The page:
§ Paul Goggins
The average annual cost of imprisoning an offender in a Young Offender Institution (YOI) is £29,721 in male closed Y01 establishments and £18,866 in male open YOI establishments. These figures include establishment costs but exclude the share of headquarters overheads. The number of YOIs has not remained constant over the five-year period. These figures are not comparable with the Prison Service cost per place Key Performance Indicators.
The following table shows the total cost of running young offender institutions in the last five years.248W
£ Male closed YOI Male open YOI Total 1998–99 122,460,000 9,410,000 131,870,000 1999–2000 137,066,308 9,653,734 146,720,042 2000–01 198,588,609 10,727,558 209,316,167 2001–02 162,536,448 11,475,992 174,012,440 2002–03 182,908,407 7,370,209 190,278,616
These year on year costs are not comparable due to a change in the accounting system from cash to resource. In addition the number of YOI establishments has decreased during this period, causing some fluctuation in the expenditure figures.
§ Mr. Oaten
To ask the Secretary of State for the Home Department how many hours on average offenders in young offender institutions spent on(a) education, broken down into (i) literacy, (ii) numeracy and (iii) other education-related activities, (b) exercise, (c) vocational work and (d) community work in the last year for which figures are available. 
§ Paul Goggins
The Prison Service collects information on the average hours prisoners spend on education activities broken down into various categories. The education statistics are not broken down into literacy and numeracy as requested. The information available for 2002–03 is given in the table. It relates to establishments categorised as a young offender institution as their main role.
Activity Average hours per week Average hours per inmate per week Basic skills education 17,035.4 2.68 Other education Education leading to accreditation 10,179.4 1.60 Maintaining safe and secure environment 299.3 0.05 Health education clinics and promotion 1,363.5 0.21 Other education 6,091.4 0.96 Exercise Physical education 18,922.1 2.98 Vocational work Skills training leading to recognised national accreditation 9,476.4 1.49 Community work Voluntary work 405.0 0.06 Total 63,772.4 10.04
Under the National Specification for learning and skills for young people serving a Detention and Training Order, juvenile offenders are expected to undertake one hour of private study per week in both literacy and numeracy, and a minimum of 12 hours of enrichment activities at the weekends.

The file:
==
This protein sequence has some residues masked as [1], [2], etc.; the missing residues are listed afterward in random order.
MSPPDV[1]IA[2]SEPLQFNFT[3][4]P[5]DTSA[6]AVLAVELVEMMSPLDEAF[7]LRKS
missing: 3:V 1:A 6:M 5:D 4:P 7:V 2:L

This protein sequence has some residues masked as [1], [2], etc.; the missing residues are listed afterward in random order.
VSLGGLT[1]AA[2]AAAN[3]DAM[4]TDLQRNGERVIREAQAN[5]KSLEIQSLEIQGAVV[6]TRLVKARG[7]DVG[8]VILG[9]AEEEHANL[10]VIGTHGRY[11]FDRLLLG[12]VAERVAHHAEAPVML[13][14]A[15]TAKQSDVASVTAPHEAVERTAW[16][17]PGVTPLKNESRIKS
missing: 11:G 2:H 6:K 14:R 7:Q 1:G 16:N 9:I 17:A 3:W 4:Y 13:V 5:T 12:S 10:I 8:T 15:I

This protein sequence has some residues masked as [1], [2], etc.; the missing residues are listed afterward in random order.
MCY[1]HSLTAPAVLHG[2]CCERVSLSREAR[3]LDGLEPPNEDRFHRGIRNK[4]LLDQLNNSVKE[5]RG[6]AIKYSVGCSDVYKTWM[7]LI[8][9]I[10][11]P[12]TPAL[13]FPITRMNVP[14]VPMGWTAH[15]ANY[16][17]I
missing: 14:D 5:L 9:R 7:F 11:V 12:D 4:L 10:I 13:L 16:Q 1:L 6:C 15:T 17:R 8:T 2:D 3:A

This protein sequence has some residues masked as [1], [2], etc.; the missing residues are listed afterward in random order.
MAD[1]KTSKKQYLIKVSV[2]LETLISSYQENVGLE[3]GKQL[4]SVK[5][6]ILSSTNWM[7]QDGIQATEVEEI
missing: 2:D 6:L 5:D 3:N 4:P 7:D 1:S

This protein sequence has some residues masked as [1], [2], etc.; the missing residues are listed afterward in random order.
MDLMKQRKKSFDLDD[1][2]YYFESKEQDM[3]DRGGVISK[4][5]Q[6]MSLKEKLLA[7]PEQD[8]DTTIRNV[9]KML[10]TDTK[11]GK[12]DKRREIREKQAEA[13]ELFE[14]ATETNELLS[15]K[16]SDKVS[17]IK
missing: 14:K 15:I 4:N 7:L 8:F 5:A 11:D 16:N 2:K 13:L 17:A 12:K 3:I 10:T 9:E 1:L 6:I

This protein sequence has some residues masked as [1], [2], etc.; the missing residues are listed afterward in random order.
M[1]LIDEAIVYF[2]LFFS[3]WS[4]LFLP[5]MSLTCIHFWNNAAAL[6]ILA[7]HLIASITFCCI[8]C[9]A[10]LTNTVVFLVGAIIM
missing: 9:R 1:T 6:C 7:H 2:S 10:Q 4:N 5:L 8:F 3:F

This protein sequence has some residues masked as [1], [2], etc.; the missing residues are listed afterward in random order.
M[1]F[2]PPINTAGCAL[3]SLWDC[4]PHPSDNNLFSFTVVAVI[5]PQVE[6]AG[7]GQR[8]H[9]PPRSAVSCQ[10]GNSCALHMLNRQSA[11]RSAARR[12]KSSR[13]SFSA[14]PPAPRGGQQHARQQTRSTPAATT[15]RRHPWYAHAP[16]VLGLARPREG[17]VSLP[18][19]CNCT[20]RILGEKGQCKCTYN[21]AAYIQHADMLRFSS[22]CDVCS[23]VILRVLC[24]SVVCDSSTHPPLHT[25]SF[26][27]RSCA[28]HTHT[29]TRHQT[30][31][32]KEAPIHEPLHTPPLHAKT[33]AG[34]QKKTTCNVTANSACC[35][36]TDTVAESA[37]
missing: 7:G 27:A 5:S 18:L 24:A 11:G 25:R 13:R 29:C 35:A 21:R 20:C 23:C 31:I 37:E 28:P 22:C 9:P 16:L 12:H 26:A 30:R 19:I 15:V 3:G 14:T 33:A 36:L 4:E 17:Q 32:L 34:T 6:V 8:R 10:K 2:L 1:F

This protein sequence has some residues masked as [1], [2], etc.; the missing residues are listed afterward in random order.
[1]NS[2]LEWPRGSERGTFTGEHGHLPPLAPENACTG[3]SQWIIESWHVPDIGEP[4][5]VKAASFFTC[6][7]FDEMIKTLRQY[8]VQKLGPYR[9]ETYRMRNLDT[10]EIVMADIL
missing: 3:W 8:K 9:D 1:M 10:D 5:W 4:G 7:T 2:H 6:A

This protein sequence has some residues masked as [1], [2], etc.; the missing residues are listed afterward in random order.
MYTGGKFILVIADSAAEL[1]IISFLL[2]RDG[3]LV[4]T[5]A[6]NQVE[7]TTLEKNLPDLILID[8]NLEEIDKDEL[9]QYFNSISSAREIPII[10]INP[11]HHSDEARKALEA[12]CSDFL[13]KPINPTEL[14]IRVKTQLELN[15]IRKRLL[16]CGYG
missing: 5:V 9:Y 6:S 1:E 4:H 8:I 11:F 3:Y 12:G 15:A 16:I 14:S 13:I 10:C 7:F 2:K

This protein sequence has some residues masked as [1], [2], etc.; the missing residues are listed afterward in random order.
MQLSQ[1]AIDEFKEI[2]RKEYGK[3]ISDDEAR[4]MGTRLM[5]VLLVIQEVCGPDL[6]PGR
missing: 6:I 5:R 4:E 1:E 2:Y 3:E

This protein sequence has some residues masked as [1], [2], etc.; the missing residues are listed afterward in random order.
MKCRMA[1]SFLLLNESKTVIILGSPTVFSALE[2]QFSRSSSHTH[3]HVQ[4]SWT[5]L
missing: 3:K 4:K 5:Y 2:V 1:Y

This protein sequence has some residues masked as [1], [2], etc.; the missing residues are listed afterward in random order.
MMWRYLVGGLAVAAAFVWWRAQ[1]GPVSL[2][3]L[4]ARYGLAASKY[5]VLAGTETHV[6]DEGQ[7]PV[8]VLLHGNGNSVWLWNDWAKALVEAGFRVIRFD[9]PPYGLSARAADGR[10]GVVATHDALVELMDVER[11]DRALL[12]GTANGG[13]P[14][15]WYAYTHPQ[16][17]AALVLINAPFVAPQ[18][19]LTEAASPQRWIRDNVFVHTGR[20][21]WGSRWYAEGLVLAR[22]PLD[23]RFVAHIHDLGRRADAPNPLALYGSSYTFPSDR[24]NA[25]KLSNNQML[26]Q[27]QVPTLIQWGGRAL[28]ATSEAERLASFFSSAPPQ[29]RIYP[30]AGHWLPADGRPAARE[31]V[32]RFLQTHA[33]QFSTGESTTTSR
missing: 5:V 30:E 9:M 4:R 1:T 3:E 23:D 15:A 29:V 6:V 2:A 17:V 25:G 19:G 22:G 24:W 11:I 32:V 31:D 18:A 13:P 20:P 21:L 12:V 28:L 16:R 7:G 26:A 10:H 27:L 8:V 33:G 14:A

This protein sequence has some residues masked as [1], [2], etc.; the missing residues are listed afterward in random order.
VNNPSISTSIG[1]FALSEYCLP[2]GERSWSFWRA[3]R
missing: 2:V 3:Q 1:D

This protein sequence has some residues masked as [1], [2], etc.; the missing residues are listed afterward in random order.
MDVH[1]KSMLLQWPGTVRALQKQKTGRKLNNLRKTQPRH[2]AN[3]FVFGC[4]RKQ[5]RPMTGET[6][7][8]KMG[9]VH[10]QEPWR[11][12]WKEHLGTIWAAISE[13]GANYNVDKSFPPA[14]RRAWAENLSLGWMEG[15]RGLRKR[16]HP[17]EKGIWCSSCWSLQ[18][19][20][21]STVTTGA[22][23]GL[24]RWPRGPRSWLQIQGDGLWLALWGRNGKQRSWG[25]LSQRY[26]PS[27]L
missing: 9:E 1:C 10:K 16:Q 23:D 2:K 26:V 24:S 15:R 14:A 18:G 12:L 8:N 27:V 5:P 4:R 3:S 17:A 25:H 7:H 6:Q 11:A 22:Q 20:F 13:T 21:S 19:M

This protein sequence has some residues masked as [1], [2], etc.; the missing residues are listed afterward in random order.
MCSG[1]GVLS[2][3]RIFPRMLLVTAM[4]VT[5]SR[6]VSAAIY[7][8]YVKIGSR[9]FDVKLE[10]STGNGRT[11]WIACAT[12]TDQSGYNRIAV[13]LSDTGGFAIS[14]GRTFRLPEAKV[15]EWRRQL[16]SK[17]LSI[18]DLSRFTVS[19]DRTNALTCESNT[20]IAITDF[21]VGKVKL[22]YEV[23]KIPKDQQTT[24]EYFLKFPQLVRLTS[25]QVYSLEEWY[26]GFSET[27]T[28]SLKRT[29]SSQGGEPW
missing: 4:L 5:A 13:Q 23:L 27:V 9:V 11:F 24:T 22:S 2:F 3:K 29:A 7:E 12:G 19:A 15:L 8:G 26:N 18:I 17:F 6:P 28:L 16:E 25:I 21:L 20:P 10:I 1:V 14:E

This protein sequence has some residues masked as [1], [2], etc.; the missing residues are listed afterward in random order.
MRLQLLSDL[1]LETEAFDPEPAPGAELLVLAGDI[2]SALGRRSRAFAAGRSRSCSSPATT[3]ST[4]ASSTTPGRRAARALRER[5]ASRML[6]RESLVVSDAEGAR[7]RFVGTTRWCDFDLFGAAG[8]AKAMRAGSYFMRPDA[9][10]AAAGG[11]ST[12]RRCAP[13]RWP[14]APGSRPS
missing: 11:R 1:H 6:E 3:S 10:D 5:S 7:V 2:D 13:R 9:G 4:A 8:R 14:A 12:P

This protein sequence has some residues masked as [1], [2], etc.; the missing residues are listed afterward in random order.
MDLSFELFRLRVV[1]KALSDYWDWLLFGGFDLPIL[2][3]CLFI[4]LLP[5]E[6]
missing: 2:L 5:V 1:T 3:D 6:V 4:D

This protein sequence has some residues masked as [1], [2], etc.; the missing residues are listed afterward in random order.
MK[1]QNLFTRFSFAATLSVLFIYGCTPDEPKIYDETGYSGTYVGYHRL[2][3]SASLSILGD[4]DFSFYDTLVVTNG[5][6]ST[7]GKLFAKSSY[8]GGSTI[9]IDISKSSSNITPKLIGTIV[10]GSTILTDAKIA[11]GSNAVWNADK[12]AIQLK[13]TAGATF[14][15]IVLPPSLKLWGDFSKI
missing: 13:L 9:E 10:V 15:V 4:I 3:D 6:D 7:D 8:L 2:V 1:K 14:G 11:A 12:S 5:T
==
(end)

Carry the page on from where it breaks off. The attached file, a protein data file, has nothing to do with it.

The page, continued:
§ Mrs. Curtis-Thomas
To ask the Secretary of State for the Home Department (1) how many children in young offender institutions(a) had special educational needs, (b) had educational statements and (c) suffered psychosis in 2002–03; if he will express these figures as a percentage of the total number of children in each institution in the UK; and if he will list the institutions; 
(2) how many teachers, expressed as full-time equivalents, work in each young offender institution; and if he will express this as a percentage of the young offenders institution population; 249W
(3) how many of the teachers within each young offender institution have been specifically trained to teach children; how many are special educational needs teachers; and if he will express these figures as a percentage of the total number of children in each young offender institution. 
§ Paul Goggins
An analysis of "ASSET" assessment forms, published in December 2002, found that 25 per cent. of all young people in the youth justice system had been identified as having special educational needs and that 60 per cent. of these had formal statements.
Information about the number of children in young offender institutions diagnosed with psychosis in any particular year is not collected centrally. A survey of mental ill health in the prison population of England and Wales, undertaken in 1997 by the Office for National Statistics (ONS), indicated that 8 per cent. of young men aged 16 to 20 on remand and 10 per cent. of such sentenced young men had suffered from a functional psychosis in the previous year.
The table shows staff employed through the education contract in delivering or supporting education in establishments whose principal function is to hold Young Offenders. Data are from March 2003. Teaching staff include learning support assistants, and non-teaching staff include special educational needs co-ordinators.
Prisons Full-time lecturers Part-time lecturers Teaching Staff Non-teaching staff Population Aylesbury 12 1 — — 354 Stoke Heath 20 0 14 2 626 Lancaster Farms 14 3 16 6 460 Glen Parva 10 0 — — 784 Onley 18 0 18 1 541 Feltham 20 1 14 1 629 Castington 10 7 19 1 300 Portland 8 23 — — 446 Swinfen Hall 5 4 — — 314 Thorn Cross 13 0 18 4 176 Brinsford 34 0 16 1 449 Huntercombe 26 13 11 2 320 Reading 9 14 — — 265
On the basis of the information available, approximately 90 per cent. of teaching staff across the juvenile estate are qualified or are working towards a further education qualification. The Prison Service will be providing accredited training to learning support assistants later in the year to help them support learning in the juvenile estate. An inclusive learning handbook has been issued to help teachers, and other prison staff, identify and support prisoners with learning difficulties and/or disabilities.
The quality of teaching in custodial settings has improved through the introduction of the Common Inspection Framework. The new specification for teaching and learning we will introduce from September 2004 will also ensure quality control of teaching standards.